J Chapter Seven PSDs

J Chapter Seven PSDs - Chapter Seven PSDs: 7-1 #1,2; 7-4...

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Chapter Seven PSDs: 7-1 #1,2; 7-4 #2,3; 7-5 #1,3; 7-6 #1,4,5; QFT #1,3; 7-7 #1,2; 7-8 #1,3; 7-10 #1,2; 7-11 #1,2; 7-12 #1,2,4 QFT # 2,3 7-1 1) The Virginian Declaration of Rights states that legitimate power is vested in the people, and that magistrates are the trustees and servants of the legislative power and commutatively the people. 2) Government responsibilities include, according to the Virginian Declaration, to be instituted for the common benefit, protection, and security of the people, nation and community. It must produce the greatest degree of happiness and safety, and secured against the danger of maladministration; if these precepts are not abided by, the people have the complete right to alter them. The legislative, executive, and judicial bodies should be separate and distinct, but the government as a whole should be uniform and established without rogue administrations in other areas. 7-4 2) According to Gerry, Shay’s rebellion was caused by “designing men” who misled the masses into the “most baneful measures and opinions by the false reports circulated.” 3) Gerry would be most accurately described as one who was wary of democracy, preferring “an election by the people if it were so qualified that men of honor and character might not be unwilling to be joined in the appointments.” This view leads itself to the speculation that Gerry would not trust the common man with legislative matters. 7-5) 1) Clinton states that the new Constitution is doomed for failure because, as he references Montesquieu, republics are only successful with a small territory, as the larger a nation becomes, the larger differences there are in the peoples living in it, and with those differences come the differences of opinion, needs, and allegiances. 3) Clinton’s main fear is that with a large centralized republic, factions will arise with different concerns than the power-wielding majority. This would led to resentment between groups, damaging the unity of the nation. Shay’s Rebellion is a perfect example of this type of problem, as a group of people with separate priorities than the leading majority felt that they were wronged by a nation-wide law, and revolted in protest. The lessons from history Clinton sites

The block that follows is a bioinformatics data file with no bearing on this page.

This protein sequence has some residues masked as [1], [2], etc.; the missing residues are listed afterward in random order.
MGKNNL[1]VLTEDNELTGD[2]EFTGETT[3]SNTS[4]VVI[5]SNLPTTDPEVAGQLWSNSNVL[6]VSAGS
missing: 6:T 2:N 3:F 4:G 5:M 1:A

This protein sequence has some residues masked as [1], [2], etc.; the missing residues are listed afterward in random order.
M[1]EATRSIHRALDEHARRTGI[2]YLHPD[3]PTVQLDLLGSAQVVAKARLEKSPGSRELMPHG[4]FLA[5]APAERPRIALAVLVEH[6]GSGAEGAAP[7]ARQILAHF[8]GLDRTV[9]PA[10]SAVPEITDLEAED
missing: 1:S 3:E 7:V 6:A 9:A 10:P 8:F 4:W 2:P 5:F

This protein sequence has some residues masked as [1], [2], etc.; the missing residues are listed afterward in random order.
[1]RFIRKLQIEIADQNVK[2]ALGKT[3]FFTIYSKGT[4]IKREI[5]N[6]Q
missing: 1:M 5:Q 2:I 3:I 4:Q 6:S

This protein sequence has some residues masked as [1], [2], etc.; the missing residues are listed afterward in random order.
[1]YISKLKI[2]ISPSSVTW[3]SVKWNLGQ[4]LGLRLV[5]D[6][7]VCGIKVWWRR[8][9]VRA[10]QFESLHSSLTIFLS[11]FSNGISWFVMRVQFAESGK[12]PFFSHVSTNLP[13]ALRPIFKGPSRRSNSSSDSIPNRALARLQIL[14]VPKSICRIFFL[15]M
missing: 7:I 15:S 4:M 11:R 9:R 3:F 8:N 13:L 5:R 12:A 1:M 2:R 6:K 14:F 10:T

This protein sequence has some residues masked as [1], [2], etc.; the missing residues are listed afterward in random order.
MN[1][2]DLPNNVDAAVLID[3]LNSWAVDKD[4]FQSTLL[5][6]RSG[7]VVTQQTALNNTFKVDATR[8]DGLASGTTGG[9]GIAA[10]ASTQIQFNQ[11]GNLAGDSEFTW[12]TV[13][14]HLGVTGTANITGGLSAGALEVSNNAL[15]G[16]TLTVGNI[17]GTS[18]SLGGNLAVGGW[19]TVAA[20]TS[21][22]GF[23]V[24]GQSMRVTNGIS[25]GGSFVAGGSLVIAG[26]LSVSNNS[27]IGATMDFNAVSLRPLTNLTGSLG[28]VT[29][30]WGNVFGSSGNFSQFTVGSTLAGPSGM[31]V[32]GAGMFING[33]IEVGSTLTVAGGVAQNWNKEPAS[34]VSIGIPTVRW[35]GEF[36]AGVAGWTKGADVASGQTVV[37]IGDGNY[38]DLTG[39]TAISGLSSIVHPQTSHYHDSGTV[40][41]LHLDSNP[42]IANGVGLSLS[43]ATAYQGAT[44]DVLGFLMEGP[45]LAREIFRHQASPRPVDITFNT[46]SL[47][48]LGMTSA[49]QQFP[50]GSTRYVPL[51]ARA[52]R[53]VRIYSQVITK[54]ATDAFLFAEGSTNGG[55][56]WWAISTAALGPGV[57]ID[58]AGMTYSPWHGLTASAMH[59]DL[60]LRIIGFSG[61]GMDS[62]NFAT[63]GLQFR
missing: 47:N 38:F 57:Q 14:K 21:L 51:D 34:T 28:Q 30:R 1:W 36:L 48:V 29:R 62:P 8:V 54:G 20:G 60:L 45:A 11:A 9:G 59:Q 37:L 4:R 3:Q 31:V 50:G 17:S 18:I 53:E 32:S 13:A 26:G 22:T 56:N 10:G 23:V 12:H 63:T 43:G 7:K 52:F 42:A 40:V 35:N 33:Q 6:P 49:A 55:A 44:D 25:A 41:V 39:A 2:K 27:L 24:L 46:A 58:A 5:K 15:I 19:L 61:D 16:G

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This note was uploaded on 03/28/2011 for the course HISTORY 201 taught by Professor Nokes during the Spring '11 term at BYU.

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J Chapter Seven PSDs - Chapter Seven PSDs: 7-1 #1,2; 7-4...

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